Poultry industry adds £300m extra to UK GDP
The affordability of poultry products relative to other foods has helped the industry grow its contribution to UK GDP by £300 million.
According to the ‘Economic Impact of the British Poultry Meat Industry 2015’, commissioned by the British Poultry Council, the industry’s contribution has grown 9% from £3.3bn last year to £3.6bn.
UK poultry sales have increased in value by 13%, up from £6.1bn to £6.9bn.
The report stated that poultry prices rose by only 13% between 2008 and 2014, compared with increases of 23% for foodstuffs in general, 35% for beef and 42% for lamb, which has appealed to those looking to stretch their household budgets.
The report also revealed that British consumers bought more poultry than any other meat in 2014 and, by weight, poultry was 47% of all meat purchased in the UK with the average household spending £2.30 per week on poultry, up from £2 in 2010. Breakdown of meat purchases by UK consumers
The number of jobs the poultry industry supports has also increased by more than 8% over the year. It now employs 79,300, compared to just 73,200 a year ago, both directly and through its wider supply chain.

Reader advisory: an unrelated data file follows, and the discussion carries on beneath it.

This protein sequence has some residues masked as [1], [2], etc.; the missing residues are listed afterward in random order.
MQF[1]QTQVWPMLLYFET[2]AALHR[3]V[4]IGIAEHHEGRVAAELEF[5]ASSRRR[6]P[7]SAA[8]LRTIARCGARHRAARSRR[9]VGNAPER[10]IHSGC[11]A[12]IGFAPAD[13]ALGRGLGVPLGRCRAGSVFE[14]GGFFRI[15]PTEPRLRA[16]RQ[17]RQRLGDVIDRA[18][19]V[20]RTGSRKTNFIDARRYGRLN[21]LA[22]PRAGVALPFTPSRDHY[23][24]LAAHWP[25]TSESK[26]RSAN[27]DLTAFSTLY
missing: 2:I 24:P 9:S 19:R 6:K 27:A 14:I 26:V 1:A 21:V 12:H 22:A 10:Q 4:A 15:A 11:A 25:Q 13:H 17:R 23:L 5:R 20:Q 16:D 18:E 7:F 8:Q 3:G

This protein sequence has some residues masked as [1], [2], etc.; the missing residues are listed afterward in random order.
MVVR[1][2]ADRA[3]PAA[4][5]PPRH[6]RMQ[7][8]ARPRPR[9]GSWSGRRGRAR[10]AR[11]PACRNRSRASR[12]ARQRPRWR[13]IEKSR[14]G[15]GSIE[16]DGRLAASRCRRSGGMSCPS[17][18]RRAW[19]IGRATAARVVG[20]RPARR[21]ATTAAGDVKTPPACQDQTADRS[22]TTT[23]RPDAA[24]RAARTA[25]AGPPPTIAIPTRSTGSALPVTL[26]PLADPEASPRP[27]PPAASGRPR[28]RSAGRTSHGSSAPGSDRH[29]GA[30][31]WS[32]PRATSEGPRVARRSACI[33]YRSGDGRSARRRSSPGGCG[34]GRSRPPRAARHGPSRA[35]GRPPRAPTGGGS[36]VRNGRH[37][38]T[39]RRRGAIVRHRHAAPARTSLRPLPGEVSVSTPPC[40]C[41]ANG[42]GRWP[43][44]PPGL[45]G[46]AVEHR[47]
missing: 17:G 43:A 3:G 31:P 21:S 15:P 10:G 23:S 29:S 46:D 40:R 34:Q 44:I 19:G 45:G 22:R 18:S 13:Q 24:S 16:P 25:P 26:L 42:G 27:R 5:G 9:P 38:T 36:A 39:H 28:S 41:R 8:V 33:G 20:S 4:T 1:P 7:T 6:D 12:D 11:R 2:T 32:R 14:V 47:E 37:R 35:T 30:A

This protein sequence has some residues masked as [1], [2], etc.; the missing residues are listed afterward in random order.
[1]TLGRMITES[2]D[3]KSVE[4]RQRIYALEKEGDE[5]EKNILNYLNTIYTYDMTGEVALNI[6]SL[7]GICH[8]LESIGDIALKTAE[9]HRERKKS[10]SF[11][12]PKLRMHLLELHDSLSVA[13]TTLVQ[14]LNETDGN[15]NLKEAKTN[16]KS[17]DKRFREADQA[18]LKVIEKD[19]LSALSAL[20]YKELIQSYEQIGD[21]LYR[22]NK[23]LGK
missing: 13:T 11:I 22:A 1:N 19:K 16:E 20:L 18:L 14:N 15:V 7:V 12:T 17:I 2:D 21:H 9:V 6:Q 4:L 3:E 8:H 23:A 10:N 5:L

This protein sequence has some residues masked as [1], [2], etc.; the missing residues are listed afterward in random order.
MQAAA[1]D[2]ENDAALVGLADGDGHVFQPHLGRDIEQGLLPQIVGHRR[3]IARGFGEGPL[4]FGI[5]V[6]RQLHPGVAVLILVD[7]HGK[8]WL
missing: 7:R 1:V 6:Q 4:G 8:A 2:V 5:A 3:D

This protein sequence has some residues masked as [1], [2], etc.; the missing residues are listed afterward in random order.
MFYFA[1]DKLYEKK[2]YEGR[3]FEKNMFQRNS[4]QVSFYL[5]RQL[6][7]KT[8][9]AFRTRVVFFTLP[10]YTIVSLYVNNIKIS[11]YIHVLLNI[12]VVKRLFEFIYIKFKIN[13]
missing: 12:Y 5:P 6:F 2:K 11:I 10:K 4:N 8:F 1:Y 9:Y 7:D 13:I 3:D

On the international trade side, UK poultry meat exports were valued at £305m in 2014 (up 120% since 2000). Some 69% of export earnings were from sales to other EU countries, with the remaining 31% to the rest of the world. By status, 75% of export earnings in 2014 were made from the sales of frozen meat, with the remainder fresh or chilled. The UK spent £1,059m on imports of poultry meat in 2014.
Andrew Large, British Poultry Council chief executive, said: “Our annual report is a timely reminder of the importance of the poultry meat industry to UK PLC, supporting tens of thousands of jobs and contributing £ billions to UK GDP. We are delighted the industry keeps going from strength to strength.”
Large also looked to future opportunities for the poultry industry and urged the government to support it.
“There are significant opportunities in both domestic and export markets and we look forward to working with government to realise these potential opportunities. Key to catering to this demand will be the industry’s ability to upgrade its capital assets. That’s why we have written to the Chancellor and asked him to consider maintaining the annual capital investment allowance in plant and machinery at its current level as part of his Summer Budget next week. We appreciate there are many demands on public finances, but this would make a huge difference to the industry and help it increase its contribution to UK GDP even further”.
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